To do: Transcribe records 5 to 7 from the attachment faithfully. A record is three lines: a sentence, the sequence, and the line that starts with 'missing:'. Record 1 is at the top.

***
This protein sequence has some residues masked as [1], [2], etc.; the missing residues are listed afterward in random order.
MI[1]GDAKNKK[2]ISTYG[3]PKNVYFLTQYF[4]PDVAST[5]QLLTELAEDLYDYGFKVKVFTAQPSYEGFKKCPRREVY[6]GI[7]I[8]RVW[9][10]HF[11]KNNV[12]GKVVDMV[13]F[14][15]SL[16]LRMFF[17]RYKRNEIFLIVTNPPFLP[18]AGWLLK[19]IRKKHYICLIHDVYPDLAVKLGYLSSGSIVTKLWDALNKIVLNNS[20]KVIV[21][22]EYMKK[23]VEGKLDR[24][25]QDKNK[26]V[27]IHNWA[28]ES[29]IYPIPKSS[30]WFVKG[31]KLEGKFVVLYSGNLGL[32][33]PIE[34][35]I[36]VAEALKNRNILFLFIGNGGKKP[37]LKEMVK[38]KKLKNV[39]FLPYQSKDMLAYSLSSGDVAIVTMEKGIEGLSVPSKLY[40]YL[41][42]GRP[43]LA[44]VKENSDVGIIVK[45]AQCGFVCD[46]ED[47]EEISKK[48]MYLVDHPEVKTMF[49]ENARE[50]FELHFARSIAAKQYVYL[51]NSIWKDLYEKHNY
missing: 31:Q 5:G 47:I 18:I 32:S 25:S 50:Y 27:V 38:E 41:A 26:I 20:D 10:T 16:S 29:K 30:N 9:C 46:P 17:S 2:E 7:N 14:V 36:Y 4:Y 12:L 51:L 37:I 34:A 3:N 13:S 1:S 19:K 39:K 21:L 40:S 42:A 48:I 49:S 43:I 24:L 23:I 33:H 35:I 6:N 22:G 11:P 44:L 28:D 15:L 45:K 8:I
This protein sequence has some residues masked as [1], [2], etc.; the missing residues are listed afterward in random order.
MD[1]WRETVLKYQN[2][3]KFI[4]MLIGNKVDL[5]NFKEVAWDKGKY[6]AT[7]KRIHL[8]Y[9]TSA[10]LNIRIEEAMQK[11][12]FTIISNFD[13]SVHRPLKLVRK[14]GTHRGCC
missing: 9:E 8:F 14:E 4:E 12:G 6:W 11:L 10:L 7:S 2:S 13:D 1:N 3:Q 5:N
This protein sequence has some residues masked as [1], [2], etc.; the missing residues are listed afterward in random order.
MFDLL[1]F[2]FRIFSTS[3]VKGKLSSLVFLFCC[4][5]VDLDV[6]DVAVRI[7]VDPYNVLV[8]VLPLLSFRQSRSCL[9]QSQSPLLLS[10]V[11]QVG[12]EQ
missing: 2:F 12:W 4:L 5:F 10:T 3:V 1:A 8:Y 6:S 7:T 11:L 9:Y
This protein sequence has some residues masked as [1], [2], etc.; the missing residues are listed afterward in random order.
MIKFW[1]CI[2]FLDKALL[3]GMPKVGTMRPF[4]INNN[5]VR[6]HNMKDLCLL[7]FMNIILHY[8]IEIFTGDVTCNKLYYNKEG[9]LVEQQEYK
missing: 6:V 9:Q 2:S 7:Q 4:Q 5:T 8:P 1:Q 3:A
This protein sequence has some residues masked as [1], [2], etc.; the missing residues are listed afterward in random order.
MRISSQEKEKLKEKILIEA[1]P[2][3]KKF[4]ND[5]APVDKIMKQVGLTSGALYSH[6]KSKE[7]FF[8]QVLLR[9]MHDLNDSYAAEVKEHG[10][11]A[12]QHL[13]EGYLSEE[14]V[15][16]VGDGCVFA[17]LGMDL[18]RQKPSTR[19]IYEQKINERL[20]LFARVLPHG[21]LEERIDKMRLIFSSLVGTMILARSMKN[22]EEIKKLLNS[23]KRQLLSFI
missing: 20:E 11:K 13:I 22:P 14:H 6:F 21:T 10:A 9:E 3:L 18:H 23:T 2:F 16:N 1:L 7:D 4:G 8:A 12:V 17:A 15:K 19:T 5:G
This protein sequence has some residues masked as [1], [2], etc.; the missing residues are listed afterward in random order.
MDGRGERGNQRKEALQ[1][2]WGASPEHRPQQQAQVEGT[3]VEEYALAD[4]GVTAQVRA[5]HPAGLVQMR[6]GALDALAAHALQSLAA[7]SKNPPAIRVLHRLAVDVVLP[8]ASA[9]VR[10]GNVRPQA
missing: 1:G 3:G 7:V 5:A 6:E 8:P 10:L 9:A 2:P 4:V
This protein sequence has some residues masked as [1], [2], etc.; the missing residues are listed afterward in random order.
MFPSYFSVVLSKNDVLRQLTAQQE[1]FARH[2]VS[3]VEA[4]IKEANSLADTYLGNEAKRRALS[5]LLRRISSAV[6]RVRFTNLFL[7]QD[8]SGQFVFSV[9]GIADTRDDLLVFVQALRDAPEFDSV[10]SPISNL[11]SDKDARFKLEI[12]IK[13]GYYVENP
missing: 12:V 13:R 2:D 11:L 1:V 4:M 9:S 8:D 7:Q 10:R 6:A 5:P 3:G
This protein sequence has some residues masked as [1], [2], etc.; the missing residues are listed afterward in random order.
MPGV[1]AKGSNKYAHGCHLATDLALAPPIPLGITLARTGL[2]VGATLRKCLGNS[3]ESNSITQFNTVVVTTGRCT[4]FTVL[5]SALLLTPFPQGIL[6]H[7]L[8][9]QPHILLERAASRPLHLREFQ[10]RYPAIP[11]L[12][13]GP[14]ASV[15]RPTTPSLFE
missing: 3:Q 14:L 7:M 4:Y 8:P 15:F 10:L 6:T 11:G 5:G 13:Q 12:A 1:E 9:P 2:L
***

This protein sequence has some residues masked as [1], [2], etc.; the missing residues are listed afterward in random order.
MRISSQEKEKLKEKILIEA[1]P[2][3]KKF[4]ND[5]APVDKIMKQVGLTSGALYSH[6]KSKE[7]FF[8]QVLLR[9]MHDLNDSYAAEVKEHG[10][11]A[12]QHL[13]EGYLSEE[14]V[15][16]VGDGCVFA[17]LGMDL[18]RQKPSTR[19]IYEQKINERL[20]LFARVLPHG[21]LEERIDKMRLIFSSLVGTMILARSMKN[22]EEIKKLLNS[23]KRQLLSFI
missing: 20:E 11:K 13:I 22:P 14:H 6:F 21:T 10:A 9:E 3:L 18:H 23:T 2:F 16:N 1:L 7:D 4:G 8:A 12:V 17:A 15:K 19:T 5:G
This protein sequence has some residues masked as [1], [2], etc.; the missing residues are listed afterward in random order.
MDGRGERGNQRKEALQ[1][2]WGASPEHRPQQQAQVEGT[3]VEEYALAD[4]GVTAQVRA[5]HPAGLVQMR[6]GALDALAAHALQSLAA[7]SKNPPAIRVLHRLAVDVVLP[8]ASA[9]VR[10]GNVRPQA
missing: 1:G 3:G 7:V 5:A 6:E 8:P 10:L 9:A 2:P 4:V
This protein sequence has some residues masked as [1], [2], etc.; the missing residues are listed afterward in random order.
MFPSYFSVVLSKNDVLRQLTAQQE[1]FARH[2]VS[3]VEA[4]IKEANSLADTYLGNEAKRRALS[5]LLRRISSAV[6]RVRFTNLFL[7]QD[8]SGQFVFSV[9]GIADTRDDLLVFVQALRDAPEFDSV[10]SPISNL[11]SDKDARFKLEI[12]IK[13]GYYVENP
missing: 12:V 13:R 2:D 11:L 1:V 4:M 9:S 8:D 7:Q 10:R 6:A 5:P 3:G